Who the NBA?
Most NBA fans know the inevitable change the NBA is going through global expansion because of the worldwide popularity of basketball.
Rightly so, it's good business.
The NBA merchandising revenues jumped 40 percent in Europe and 60 percent in China, says Emillo Collings, the NBA vice president of development overseas.
NBA Commissioner David Stern couldn't be more pleased with the popularity of the Beijing Olympics. It was considered a fan favorite at the games. Even more of a reason to be happy is the recent announcement of the London Olympics in 2012, causing several potential NBA-ready arenas to be built in Europe.
Europe has been the buzz of the NBA for potential expansion for years. Now that the summer Olympics are finally going to Europe, the NBA is salivating at the chops. Plans to promote the league’s new expansion involve building corporate sponsorships, season-ticket basses, and top venues.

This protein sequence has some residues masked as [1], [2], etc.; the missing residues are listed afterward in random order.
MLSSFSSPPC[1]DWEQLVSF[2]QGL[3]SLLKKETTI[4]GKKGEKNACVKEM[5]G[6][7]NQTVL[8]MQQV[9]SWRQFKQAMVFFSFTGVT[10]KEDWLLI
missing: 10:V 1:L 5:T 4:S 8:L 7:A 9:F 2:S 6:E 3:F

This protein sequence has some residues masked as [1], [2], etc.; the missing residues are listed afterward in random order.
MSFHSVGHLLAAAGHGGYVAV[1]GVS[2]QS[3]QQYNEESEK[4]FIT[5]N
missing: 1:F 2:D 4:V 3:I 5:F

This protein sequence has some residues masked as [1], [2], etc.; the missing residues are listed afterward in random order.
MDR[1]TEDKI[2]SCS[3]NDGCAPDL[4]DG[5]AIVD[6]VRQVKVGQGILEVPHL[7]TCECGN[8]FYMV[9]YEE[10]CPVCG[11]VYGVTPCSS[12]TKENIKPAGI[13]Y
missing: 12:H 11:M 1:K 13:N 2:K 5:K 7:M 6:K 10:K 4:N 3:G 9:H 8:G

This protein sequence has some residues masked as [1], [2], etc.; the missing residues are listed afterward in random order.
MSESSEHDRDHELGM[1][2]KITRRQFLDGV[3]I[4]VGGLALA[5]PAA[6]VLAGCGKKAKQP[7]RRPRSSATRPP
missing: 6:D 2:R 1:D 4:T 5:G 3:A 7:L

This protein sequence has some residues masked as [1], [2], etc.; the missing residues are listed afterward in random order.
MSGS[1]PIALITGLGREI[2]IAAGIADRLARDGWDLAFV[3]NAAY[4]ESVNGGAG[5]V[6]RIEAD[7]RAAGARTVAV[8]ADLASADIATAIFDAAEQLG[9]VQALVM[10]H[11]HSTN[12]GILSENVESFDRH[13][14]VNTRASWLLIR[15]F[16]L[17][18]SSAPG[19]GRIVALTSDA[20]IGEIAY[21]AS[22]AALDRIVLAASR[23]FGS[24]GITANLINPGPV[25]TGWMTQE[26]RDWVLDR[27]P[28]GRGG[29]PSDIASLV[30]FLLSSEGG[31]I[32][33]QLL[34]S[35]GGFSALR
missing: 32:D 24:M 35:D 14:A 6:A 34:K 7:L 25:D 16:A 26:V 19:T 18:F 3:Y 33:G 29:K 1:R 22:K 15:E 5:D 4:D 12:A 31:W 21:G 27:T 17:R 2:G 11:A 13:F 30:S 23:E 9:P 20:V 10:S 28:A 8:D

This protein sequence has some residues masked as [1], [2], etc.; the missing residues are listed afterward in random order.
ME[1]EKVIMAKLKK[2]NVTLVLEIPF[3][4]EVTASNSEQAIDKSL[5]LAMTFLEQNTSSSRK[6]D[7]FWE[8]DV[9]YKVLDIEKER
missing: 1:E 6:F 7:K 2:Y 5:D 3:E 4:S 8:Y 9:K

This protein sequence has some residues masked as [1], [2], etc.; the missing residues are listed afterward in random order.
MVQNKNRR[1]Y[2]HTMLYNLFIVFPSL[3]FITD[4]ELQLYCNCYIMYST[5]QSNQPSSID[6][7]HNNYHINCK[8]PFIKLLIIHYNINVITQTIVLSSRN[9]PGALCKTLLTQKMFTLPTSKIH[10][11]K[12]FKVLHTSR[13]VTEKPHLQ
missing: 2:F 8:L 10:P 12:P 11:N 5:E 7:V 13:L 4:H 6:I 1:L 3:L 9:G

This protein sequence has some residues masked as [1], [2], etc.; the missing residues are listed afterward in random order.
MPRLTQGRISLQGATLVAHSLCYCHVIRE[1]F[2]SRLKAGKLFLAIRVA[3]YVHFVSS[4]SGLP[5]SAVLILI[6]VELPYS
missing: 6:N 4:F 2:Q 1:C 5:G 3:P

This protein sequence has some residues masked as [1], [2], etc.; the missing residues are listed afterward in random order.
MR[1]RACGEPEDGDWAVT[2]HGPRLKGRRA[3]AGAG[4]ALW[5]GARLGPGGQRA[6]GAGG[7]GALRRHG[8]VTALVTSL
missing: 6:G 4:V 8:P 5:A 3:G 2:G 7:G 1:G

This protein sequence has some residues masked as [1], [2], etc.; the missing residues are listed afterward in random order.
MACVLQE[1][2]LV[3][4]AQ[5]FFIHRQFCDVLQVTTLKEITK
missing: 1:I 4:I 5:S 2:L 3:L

Some critics speculate that London is the perfect stepping stool for the NBA to announce of David Stern’s vision of five new teams added to the league over the next 10 years.
However, Stern's main concerns are NBA-ready arenas, corporate sponsorships, and adequate time for ticket base.
"You cannot force a league into a continent," Stern said. "You cannot push it through. It has to be pulled through."
In the economic situation some teams have in the NBA, Seattle being one, the search for extra revenue overseas remains on top of the priority list for the NBA.